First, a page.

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Why progressive redistribution can hurt the poor

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  • Foellmi, Reto
  • Oechslin, Manuel

Abstract

Recent macroeconomic research discusses credit market imperfections as a key channel through which inequality retards growth: With convex technologies, progressive transfers increase aggregate output because marginal returns become more equalized across investment opportunities. We argue that this reasoning may not hold in general equilibrium. Since the investment functions are concave in wealth, reducing inequality increases capital demand and the interest rate. Hence, through the impact on capital costs, shifting wealth from the rich to the middle class depletes the poorest investors' access to credit. But because the poor face the highest marginal returns, the net effect on output may be negative. We find, however, that redistributing towards the bottom-end of the distribution has a clear positive impact. Finally, we discuss the implications of our theoretical findings for future empirical research.

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Bibliographic Info

Article provided by Elsevier in its journal Journal of Public Economics.

Volume (Year): 92 (2008)
Issue (Month): 3-4 (April)
Pages: 738-747

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Handle: RePEc:eee:pubeco:v:92:y:2008:i:3-4:p:738-747

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Web page: http://www.elsevier.com/locate/inca/505578

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  1. Thomas Piketty, 1992. "Imperfect Capital Markets and Persistence of Initial Wealth Inequalities," STICERD - Theoretical Economics Paper Series /1992/255, Suntory and Toyota International Centres for Economics and Related Disciplines, LSE.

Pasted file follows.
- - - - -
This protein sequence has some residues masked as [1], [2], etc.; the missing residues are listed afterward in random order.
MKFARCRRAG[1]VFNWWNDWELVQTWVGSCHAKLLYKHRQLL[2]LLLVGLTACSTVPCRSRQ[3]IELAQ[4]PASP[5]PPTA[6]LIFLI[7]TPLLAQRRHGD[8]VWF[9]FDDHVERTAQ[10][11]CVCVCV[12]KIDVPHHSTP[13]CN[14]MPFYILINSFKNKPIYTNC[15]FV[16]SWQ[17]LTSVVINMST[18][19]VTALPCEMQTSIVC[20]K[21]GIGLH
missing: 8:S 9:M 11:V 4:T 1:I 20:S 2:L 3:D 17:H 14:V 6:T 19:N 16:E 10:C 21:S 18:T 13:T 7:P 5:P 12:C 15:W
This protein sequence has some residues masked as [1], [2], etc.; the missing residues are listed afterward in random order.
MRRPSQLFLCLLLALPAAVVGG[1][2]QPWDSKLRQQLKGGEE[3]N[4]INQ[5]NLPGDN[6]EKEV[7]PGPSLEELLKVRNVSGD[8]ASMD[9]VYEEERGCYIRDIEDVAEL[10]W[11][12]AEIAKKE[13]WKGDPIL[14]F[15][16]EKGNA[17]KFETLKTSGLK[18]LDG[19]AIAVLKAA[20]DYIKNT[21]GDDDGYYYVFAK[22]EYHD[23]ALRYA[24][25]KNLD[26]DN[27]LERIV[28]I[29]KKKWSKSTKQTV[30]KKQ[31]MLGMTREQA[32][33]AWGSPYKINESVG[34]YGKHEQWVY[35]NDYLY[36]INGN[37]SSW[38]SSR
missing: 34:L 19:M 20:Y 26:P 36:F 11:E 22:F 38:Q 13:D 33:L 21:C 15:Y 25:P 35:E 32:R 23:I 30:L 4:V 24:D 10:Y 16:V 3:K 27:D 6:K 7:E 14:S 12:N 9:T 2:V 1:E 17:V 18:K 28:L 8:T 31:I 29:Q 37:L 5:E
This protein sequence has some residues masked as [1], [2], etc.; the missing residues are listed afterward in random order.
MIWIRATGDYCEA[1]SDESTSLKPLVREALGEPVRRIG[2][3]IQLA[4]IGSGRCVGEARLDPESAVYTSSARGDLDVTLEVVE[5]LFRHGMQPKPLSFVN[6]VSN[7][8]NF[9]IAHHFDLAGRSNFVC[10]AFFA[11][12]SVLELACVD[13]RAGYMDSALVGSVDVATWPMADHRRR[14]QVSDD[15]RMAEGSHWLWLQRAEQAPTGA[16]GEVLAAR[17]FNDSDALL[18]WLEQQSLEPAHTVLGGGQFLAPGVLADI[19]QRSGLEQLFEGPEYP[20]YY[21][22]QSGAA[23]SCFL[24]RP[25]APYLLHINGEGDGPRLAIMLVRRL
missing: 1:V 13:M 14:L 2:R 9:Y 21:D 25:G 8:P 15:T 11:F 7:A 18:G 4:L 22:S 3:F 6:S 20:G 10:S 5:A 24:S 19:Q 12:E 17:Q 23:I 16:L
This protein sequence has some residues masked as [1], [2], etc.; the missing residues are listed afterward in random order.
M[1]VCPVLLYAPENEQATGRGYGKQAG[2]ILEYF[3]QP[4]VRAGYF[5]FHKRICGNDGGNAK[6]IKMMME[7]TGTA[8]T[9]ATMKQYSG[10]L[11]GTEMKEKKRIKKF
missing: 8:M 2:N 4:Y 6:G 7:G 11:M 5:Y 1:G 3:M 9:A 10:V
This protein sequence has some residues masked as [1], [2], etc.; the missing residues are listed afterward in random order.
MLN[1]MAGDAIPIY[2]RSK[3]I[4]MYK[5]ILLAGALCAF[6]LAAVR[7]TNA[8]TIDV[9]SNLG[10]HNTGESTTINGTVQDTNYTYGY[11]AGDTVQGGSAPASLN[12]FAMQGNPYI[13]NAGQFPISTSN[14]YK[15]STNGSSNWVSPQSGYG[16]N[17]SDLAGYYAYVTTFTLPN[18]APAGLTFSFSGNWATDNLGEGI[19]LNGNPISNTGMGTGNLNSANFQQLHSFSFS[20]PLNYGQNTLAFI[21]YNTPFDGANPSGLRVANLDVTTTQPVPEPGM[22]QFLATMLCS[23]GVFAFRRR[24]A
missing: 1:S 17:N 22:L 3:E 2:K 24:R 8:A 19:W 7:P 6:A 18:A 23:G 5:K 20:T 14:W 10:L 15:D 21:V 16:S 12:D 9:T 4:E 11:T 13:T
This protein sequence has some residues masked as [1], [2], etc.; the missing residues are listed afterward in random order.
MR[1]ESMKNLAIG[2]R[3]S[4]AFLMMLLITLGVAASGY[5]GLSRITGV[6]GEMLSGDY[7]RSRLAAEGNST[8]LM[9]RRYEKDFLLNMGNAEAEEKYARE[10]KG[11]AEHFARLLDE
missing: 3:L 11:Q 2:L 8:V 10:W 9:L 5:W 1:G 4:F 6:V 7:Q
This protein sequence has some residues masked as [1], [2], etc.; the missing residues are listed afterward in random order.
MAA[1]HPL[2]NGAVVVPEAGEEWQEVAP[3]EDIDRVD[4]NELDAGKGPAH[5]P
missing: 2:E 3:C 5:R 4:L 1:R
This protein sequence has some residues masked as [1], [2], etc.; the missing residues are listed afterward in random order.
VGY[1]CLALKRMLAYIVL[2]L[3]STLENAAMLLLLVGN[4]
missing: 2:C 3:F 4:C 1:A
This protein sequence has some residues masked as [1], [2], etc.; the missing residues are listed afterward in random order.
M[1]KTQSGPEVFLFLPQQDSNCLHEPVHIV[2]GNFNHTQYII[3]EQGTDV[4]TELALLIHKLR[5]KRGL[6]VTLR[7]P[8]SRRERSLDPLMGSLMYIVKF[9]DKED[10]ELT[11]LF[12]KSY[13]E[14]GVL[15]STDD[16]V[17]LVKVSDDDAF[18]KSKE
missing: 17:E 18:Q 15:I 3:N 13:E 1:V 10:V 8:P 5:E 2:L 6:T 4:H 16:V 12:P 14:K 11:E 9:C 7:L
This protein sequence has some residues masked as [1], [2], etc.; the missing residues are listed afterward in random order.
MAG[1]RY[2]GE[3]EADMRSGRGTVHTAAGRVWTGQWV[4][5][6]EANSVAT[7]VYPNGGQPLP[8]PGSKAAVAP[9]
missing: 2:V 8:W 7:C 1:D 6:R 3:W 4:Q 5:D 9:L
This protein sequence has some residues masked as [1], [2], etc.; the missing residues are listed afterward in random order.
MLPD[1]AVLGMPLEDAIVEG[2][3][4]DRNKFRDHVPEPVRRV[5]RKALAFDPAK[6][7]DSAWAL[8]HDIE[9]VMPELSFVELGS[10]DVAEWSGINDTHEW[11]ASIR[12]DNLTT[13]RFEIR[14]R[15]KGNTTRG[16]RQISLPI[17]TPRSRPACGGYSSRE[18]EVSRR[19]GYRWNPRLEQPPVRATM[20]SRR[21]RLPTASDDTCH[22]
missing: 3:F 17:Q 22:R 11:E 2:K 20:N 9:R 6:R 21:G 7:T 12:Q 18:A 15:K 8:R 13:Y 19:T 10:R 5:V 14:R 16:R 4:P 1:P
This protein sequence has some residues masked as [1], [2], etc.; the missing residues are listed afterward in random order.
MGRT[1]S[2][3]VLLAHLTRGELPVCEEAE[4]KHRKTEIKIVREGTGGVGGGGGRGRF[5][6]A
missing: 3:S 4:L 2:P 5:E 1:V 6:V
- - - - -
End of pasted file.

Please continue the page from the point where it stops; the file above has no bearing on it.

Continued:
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  5. Kiminori Matsuyama, 1998. "Endogenous Inequality," Discussion Papers 1238, Northwestern University, Center for Mathematical Studies in Economics and Management Science.
  6. Barro, Robert J, 2000. " Inequality and Growth in a Panel of Countries," Journal of Economic Growth, Springer, vol. 5(1), pages 5-32, March.
  7. Genicot, Garance & Ray, Debraj, 2006. "Bargaining power and enforcement in credit markets," Journal of Development Economics, Elsevier, vol. 79(2), pages 398-412, April.
  8. Abhijit V. Banerjee & Esther Duflo, 2000. "Inequality and Growth: What Can the Data Say?," NBER Working Papers 7793, National Bureau of Economic Research, Inc.
  9. Patrick Legros & Andrew Newman, 1996. "Wealth effects, distribution, and the theory of organization," ULB Institutional Repository 2013/7036, ULB -- Universite Libre de Bruxelles.
  10. Sarah Voitchovsky, 2005. "Does the Profile of Income Inequality Matter for Economic Growth?," Journal of Economic Growth, Springer, vol. 10(3), pages 273-296, 09.
  11. Perotti, Roberto, 1996. " Growth, Income Distribution, and Democracy: What the Data Say," Journal of Economic Growth, Springer, vol. 1(2), pages 149-87, June.
  12. Piketty, Thomas, 1997. "The Dynamics of the Wealth Distribution and the Interest Rate with Credit Rationing," Review of Economic Studies, Wiley Blackwell, vol. 64(2), pages 173-89, April.
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Cited by:
  1. Foellmi, Reto & Oechslin, Manuel, 2009. "Market Imperfections, Wealth Inequality, and the Distribution of Trade Gains," CEPR Discussion Papers 7520, C.E.P.R. Discussion Papers.
  2. Daniel Halter & Manuel Oechslin & Josef Zweim├╝ller, 2010. "Inequality and growth: the neglected time dimension," IEW - Working Papers 507, Institute for Empirical Research in Economics - University of Zurich, revised Nov 2011.
  3. Loayza, Norman & Rigolini, Jamele & Llorente, Gonzalo, 2012. "Do middle classes bring about institutional reforms?," Economics Letters, Elsevier, vol. 116(3), pages 440-444.
  4. Loayza, Norman & Rigolini, Jamele & Llorente, Gonzalo, 2012. "Do Middle Classes Bring Institutional Reforms?," IZA Discussion Papers 6430, Institute for the Study of Labor (IZA).
  5. Daniel Halter & Manuel Oechslin & Josef Zweim├╝ller, 2014. "Inequality and growth: the neglected time dimension," Journal of Economic Growth, Springer, vol. 19(1), pages 81-104, March.

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